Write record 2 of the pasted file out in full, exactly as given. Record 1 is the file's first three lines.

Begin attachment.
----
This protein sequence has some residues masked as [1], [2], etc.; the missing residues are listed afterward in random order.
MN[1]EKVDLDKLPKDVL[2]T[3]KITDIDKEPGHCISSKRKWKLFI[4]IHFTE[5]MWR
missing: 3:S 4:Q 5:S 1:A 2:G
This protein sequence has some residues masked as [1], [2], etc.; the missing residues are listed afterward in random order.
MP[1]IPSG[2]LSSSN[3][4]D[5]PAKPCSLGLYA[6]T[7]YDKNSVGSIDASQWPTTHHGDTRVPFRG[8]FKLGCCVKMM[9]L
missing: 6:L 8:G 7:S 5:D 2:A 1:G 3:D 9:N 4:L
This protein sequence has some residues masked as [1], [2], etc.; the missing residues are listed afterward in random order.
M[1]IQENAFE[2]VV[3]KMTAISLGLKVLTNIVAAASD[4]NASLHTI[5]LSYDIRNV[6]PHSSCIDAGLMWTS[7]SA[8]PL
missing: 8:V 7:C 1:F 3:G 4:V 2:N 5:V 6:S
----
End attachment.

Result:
This protein sequence has some residues masked as [1], [2], etc.; the missing residues are listed afterward in random order.
MP[1]IPSG[2]LSSSN[3][4]D[5]PAKPCSLGLYA[6]T[7]YDKNSVGSIDASQWPTTHHGDTRVPFRG[8]FKLGCCVKMM[9]L
missing: 6:L 8:G 7:S 5:D 2:A 1:G 3:D 9:N 4:L